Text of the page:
Gold MonogramAs modern nuptial celebrations evolve, traditions have shifted, changed, or been discarded altogether. Monograms were a staple at weddings in time past, but they don’t show any signs of falling by the wayside. To know how to incorporate your own, it’s essential to understand the principles behind their design and use.

What’s the Big Deal About Monograms? 

Our contemporary monograms have far older roots. Southern Living writer Betsy Cribb explains that they date to ancient Greek and Roman times. Rulers designed their own official seals and stamped the coins they issued. During medieval times, artisans used monograms to sign their creations. These letter combinations gained a high-society reputation when upper-class families adopted the practice during Victorian times. Eventually, they gained widespread popularity even as brand trademarks. One example is the distinctive Louis Vuitton logo, with its elegant serif lettering and precise placement of the initials.

Monograms in Wedding Themes and Décor

Monograms certainly have an air of sophistication, which is why it’s no surprise that they became popular at weddings. These emblems typically appear as cake toppers, on signs and other printed goods, and as part of décor. Brides writer Anna Price Olson points out, many more inventive ways exist to incorporate this design into your special day: invitations, napkins, and table runners, just to name a few.

Amid these popular trends, one question comes to mind: Should you use your new monogram before the wedding? Experts are divided on the issue. Traditional etiquette suggests that you wait to use a joint monogram until after the marriage has taken place. Customarily, the only exception to this is for goods on your wedding registry. If you’re not going the traditional route, feel free to add them as ceremony and reception details. At the same time, Vogue’s Madeleine Luckel cautions against overuse. Monograms work best as a few deliberate touches that draw the eye rather than competing with each other for attention.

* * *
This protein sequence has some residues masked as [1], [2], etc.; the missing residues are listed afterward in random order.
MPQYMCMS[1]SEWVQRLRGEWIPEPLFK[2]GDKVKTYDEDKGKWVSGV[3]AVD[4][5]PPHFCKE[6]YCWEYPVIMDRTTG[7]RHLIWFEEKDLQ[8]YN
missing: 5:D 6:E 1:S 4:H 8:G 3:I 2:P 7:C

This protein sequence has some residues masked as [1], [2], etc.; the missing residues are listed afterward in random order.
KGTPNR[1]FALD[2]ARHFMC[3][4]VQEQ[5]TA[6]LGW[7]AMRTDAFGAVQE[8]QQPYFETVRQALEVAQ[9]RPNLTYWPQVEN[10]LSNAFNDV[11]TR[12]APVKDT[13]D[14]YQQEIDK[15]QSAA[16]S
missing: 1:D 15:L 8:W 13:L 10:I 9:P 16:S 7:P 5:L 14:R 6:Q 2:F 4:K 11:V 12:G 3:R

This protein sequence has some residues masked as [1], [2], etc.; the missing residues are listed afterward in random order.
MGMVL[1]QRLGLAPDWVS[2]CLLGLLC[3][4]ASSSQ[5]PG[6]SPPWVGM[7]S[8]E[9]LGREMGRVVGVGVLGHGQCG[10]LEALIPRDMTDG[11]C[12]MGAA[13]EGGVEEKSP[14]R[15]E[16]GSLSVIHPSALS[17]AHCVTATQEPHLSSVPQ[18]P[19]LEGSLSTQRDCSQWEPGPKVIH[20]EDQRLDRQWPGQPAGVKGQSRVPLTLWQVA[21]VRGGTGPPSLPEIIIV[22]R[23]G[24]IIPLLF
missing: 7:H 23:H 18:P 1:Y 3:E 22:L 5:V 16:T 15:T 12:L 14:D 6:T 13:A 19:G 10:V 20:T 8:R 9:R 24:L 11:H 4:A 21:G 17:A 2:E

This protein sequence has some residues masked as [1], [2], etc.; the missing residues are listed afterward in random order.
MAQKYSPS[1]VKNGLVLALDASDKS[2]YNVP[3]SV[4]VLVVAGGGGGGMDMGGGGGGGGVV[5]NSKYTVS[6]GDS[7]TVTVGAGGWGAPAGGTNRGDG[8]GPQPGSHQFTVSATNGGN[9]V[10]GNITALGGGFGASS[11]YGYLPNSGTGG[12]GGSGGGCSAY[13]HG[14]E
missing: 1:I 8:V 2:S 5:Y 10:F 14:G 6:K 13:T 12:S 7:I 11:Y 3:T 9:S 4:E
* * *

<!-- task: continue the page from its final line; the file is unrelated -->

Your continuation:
How To Design Your Unique Emblem

In time past, monograms would feature the couple’s last name as a larger initial in the center while the bride’s first initial appeared to its left and the groom’s on its right. For example, Antonio and Marcia Johnson’s monogram would appear as MJA.

With changing customs, couples create their monograms by combining their initials in specific ways. The Knot reveals some of these techniques. For brides who don’t change their last names, their couples’ emblems usually feature only dual initials separated by a dot, diamond, or other visual elements. If Marcia from our example keeps her original last name of Hightower, their monogram could be styled as H*J. With hyphenated last names, a dash should separate the combined surname’s initials with hers to the left and his to the right: for instance, MH-JA.

Same-gender couples can use similar approaches to their monograms. In these cases, there are no hard-and-fast rules about whose initials should appear first. Anna Price Olson describes a modern take on the practice, using only the couple’s first initials in their emblem. The Knot also discusses more intricate designs with additional details such as hand lettering and graphic illustrations. With a talented artist, you could wind up with a monogram that looks more like a family crest.

Timeless Elegance, Modern Style

Like many wedding customs, monograms have been adapted for usage in modern times. Some adore the classic versions with their traditional sophistication, while others prefer a contemporary approach with clean lines and simple fonts. Either way, they can make statements about a couple’s personalities, outlook, and tastes. Creating an emblem is relatively straightforward, but you’ll need to come to a consensus about its design. As with other decisions made during your married life, this one requires a little collaboration and thought for a successful outcome.

Category: Wedding Materials

wedding gifts wedding invitation

Add Your Comment

To post a comment you must log in first.
You may alternatively login with your credentials, below.